‘WRITE LIKE Chekhov’ gets to the core of his work

WRITE LIKE Chekhov is the latest in a Series of WRITE LIKE workshops, designed to model our writing on specific practice of a writer as our model.

Illustrative experiences of WRITE LIKE: The young writer who’d never read Hemingway, flattered to be told he wrote like him, horrified to read Old Man & The Sea, glad to be set straight on the effects that earned the accolade were found in A Farewell To Arms, four decades earlier. An older woman who learned being a “Smart Mouth” was simply how professional satirists keep in practice, in Dorothy Parker’s book. The writer who discovered that he shared much more with George Orwell than a passing interest in dystopian fiction. The writerswho discovered that Nature writing could be poetry, or a story about fishing with your kid. The writer who learned how Mark Twain landed a joke.

This is done in a room, with other writers —including a facilitator (me) who is trained to find something to admire in every writer. So, we are also looking at the practice of our colleagues, gleaning approaches and techniques we admire. It doesn’t mean we have to write standing up, be a mean drunk, or get overfamiliar with guns. It doesn’t mean LIVE LIKE Hemingway. Especially if there are better models for your particular lifestyle, writing style and their complex interface.

And it should be noted here that every observation is coupled with an exercise.It’s all well and good to say right better or right like this or that. The trick is as in theater or any other art form: do it.

So what have I learned about Chekov? And how will we activate that in writing. In an hour and a half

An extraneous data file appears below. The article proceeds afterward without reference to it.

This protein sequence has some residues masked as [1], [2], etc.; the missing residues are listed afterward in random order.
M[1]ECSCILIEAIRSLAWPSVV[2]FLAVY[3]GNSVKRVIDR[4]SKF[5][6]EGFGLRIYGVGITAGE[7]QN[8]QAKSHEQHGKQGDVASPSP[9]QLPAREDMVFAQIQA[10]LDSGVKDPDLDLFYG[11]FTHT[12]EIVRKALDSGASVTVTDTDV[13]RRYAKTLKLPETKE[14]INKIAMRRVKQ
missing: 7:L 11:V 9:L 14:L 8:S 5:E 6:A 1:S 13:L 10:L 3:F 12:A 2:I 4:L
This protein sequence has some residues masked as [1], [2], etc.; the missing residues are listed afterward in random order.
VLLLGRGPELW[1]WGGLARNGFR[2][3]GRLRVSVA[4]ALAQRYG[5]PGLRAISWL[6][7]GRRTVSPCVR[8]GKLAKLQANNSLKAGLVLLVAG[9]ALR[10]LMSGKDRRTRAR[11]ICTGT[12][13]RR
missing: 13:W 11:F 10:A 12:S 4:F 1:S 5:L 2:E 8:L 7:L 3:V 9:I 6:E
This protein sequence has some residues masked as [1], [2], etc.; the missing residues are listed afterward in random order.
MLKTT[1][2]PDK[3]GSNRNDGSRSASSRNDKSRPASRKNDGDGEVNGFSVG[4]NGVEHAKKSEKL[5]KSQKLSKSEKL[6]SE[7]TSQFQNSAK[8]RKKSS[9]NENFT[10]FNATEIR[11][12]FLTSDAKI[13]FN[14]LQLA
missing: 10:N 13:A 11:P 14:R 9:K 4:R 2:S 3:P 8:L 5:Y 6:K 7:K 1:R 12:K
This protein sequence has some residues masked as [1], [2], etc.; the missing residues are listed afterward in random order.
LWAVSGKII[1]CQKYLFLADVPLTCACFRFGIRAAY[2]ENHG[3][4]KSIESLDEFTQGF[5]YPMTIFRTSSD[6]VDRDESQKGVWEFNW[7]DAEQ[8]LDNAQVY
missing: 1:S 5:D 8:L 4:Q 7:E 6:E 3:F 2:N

There are a pair of famous often quoted ‘Rules for Writers’ attributed to Anton Chekov. They are generalized rules for writing he shared his writer brother when he was 25. They capture nothing of what is unique to Anton’s work. But they do point to some interesting developments ACROSS his work.

Chekhov articulated 6 specific principles that point to his future development. They are not often quoted because they go against favored practices of many writers: Anton is not -pertinent example- a fan of overtly socio-economic or political speeches in plays. So, Chekhov is not the ideal model, if you want to write political speeches. But if you like emotional monologs, you need to know about the Chekhov Rant. And if you find undercurrents of a socio-economic nature in Chekhovian drama, you have the support of the best observers. 

Speaking of scholarship, I took a dive deep enough to get down into the murky world of translation, where one scholar Identified 8 techniques that they feel define the unique aspect of Chekhovian Mood, across 145 translations. If you find that ineffable atmosphere in Chekov as compelling as I do, you will want to work with these 8 elements.

And translation brought up the topic of tragic sensibility and national character. I spent time with this because I have a writer who is a fan of my courses, who is brainy and philosophical, who is multinational, and who speaks Russian. Chekhov himself was interested in national character. And Chekhov felt Russians lacked a tragic sense, or more correctly that his ability to see it was a function of a dialog between laughter and death.

If you’re a fan of the ineffable, the intangible, the poetry that emerges out of silences, you’ll find that. But it is not just a magic wand you wield; you still have to know the magic words. And even with the right words, there’s a necessary frame for the work.

You don’t need any background in Chekhov to participate. But you will need to write.

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